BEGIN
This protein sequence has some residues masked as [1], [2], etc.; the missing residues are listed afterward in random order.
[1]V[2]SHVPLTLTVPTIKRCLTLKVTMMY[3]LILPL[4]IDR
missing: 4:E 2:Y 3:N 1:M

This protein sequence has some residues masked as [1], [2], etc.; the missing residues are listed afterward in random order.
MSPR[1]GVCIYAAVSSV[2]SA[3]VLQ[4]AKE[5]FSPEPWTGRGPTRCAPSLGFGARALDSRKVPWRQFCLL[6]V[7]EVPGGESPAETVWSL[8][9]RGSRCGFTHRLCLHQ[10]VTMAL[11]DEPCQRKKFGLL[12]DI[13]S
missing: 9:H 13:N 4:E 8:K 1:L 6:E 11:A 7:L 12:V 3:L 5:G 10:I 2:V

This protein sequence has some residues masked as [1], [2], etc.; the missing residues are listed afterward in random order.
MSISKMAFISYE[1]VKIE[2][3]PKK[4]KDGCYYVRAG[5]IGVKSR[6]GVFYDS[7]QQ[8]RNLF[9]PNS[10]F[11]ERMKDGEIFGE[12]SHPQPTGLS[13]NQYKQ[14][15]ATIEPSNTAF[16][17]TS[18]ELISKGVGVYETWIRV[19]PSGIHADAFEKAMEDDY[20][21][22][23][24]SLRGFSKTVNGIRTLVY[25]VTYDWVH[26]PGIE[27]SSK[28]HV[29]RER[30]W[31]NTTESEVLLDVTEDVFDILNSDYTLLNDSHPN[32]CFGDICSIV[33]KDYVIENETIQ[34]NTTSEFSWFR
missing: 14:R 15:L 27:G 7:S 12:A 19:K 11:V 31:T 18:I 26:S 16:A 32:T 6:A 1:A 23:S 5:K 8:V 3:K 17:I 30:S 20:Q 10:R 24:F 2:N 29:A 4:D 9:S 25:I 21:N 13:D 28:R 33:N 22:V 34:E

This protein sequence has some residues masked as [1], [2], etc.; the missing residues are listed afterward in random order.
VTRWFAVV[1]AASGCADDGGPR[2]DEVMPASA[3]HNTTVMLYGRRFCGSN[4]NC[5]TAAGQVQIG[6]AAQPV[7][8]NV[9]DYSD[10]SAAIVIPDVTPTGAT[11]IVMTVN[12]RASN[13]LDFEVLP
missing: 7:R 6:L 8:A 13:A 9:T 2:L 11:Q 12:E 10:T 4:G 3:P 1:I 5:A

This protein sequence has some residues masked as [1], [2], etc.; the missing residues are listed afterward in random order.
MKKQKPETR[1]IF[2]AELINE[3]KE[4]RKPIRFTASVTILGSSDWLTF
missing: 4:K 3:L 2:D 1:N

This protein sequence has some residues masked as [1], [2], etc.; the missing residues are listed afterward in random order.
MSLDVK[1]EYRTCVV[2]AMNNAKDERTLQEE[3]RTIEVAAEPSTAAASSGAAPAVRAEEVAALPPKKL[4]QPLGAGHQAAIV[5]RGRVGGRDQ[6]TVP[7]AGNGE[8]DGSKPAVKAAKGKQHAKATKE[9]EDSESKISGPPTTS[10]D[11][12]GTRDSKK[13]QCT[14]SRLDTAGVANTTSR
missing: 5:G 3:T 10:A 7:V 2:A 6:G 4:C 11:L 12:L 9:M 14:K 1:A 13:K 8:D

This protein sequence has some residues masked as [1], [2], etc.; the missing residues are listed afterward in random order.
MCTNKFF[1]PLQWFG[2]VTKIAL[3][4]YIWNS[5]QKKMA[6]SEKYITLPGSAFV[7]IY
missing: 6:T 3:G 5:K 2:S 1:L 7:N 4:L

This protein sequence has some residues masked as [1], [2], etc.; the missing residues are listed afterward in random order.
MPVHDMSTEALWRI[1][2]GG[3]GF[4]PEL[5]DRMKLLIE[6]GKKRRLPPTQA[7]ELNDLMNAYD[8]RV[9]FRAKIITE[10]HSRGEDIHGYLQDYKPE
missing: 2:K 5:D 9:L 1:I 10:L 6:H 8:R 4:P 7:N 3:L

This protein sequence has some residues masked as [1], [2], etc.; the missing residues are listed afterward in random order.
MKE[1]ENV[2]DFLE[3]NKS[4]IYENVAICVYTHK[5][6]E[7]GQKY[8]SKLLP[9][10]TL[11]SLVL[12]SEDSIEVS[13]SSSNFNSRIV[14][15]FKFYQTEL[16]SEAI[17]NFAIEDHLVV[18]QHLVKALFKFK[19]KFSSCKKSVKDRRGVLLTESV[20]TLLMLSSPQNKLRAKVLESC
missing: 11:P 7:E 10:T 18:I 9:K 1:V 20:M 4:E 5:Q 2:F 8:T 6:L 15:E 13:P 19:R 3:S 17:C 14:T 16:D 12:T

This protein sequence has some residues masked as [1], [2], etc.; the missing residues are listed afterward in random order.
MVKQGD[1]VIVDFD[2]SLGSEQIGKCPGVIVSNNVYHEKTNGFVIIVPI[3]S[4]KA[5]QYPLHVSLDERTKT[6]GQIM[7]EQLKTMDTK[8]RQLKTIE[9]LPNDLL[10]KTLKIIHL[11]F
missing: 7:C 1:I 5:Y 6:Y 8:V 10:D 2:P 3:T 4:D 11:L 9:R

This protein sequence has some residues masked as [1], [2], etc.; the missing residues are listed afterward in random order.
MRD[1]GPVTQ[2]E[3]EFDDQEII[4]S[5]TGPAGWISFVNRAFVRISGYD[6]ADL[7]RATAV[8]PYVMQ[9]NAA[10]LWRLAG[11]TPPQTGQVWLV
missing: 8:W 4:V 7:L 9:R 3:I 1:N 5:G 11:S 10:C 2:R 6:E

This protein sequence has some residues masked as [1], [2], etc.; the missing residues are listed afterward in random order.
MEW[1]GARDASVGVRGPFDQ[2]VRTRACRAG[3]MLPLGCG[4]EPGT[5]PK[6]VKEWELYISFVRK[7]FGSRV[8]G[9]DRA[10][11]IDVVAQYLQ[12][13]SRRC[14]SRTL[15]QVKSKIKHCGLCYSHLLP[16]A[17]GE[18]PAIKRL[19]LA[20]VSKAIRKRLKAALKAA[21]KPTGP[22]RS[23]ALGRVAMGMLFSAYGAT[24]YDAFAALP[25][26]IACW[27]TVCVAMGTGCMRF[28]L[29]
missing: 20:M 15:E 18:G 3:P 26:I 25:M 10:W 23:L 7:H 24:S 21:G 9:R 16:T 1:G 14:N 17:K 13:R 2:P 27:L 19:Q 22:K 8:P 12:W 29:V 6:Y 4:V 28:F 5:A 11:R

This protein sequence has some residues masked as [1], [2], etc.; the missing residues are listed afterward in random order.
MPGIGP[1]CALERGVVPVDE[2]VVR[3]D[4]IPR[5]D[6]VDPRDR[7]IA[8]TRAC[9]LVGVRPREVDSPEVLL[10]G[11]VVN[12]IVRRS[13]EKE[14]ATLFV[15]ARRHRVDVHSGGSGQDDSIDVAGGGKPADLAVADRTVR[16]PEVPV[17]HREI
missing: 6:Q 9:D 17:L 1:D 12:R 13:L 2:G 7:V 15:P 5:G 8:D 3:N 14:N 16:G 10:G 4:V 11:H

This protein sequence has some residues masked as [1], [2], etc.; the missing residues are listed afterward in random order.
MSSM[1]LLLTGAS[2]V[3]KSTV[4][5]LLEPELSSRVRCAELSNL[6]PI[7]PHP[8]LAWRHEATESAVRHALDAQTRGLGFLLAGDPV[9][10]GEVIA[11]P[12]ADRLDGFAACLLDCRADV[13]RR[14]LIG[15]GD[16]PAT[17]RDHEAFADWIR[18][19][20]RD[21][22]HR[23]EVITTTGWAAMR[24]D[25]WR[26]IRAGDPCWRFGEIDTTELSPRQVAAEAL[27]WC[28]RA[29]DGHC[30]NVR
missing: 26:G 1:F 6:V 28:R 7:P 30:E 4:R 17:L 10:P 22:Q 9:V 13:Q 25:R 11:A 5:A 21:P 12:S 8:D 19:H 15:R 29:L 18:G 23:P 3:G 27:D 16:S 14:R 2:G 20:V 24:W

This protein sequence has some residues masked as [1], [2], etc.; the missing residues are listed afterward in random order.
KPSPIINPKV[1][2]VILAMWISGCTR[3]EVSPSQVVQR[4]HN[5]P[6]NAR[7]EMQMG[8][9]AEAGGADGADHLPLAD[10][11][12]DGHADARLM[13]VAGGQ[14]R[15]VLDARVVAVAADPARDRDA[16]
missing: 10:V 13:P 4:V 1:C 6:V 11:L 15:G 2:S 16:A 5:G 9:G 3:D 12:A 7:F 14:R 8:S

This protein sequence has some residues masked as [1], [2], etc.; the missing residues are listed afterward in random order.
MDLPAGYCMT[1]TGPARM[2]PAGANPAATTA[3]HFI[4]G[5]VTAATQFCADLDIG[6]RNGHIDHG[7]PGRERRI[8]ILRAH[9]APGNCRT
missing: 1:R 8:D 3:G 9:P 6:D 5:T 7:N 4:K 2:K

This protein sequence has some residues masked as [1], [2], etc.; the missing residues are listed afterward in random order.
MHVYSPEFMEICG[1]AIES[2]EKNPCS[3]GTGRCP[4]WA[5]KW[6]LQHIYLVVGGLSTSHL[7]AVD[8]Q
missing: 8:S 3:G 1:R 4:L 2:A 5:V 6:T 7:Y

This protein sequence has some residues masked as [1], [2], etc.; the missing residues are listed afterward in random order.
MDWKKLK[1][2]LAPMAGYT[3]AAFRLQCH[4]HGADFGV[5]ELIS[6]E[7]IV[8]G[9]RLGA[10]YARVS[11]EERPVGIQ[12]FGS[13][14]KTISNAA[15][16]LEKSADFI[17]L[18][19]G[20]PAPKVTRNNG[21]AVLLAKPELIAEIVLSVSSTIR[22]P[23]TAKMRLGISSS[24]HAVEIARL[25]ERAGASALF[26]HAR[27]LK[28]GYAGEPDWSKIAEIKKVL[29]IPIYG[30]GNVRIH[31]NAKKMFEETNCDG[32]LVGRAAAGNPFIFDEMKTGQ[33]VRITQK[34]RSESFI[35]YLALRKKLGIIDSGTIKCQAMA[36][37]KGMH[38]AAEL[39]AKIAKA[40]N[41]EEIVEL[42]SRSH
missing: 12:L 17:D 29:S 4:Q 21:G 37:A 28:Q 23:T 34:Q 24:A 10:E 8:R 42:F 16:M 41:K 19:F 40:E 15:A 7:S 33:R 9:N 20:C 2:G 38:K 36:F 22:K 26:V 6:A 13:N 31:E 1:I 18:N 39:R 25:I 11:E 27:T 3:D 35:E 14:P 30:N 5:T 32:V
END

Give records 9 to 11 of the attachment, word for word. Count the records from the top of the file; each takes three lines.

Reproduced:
This protein sequence has some residues masked as [1], [2], etc.; the missing residues are listed afterward in random order.
MKE[1]ENV[2]DFLE[3]NKS[4]IYENVAICVYTHK[5][6]E[7]GQKY[8]SKLLP[9][10]TL[11]SLVL[12]SEDSIEVS[13]SSSNFNSRIV[14][15]FKFYQTEL[16]SEAI[17]NFAIEDHLVV[18]QHLVKALFKFK[19]KFSSCKKSVKDRRGVLLTESV[20]TLLMLSSPQNKLRAKVLESC
missing: 11:P 7:E 10:T 18:I 9:K 1:V 20:M 4:E 5:Q 2:F 8:T 6:L 15:E 13:P 19:R 3:S 17:C 14:T 16:D 12:T

This protein sequence has some residues masked as [1], [2], etc.; the missing residues are listed afterward in random order.
MVKQGD[1]VIVDFD[2]SLGSEQIGKCPGVIVSNNVYHEKTNGFVIIVPI[3]S[4]KA[5]QYPLHVSLDERTKT[6]GQIM[7]EQLKTMDTK[8]RQLKTIE[9]LPNDLL[10]KTLKIIHL[11]F
missing: 7:C 1:I 5:Y 6:Y 8:V 10:D 2:P 3:T 4:D 11:L 9:R

This protein sequence has some residues masked as [1], [2], etc.; the missing residues are listed afterward in random order.
MRD[1]GPVTQ[2]E[3]EFDDQEII[4]S[5]TGPAGWISFVNRAFVRISGYD[6]ADL[7]RATAV[8]PYVMQ[9]NAA[10]LWRLAG[11]TPPQTGQVWLV
missing: 8:W 4:V 7:L 9:R 3:I 1:N 5:G 11:S 10:C 2:R 6:E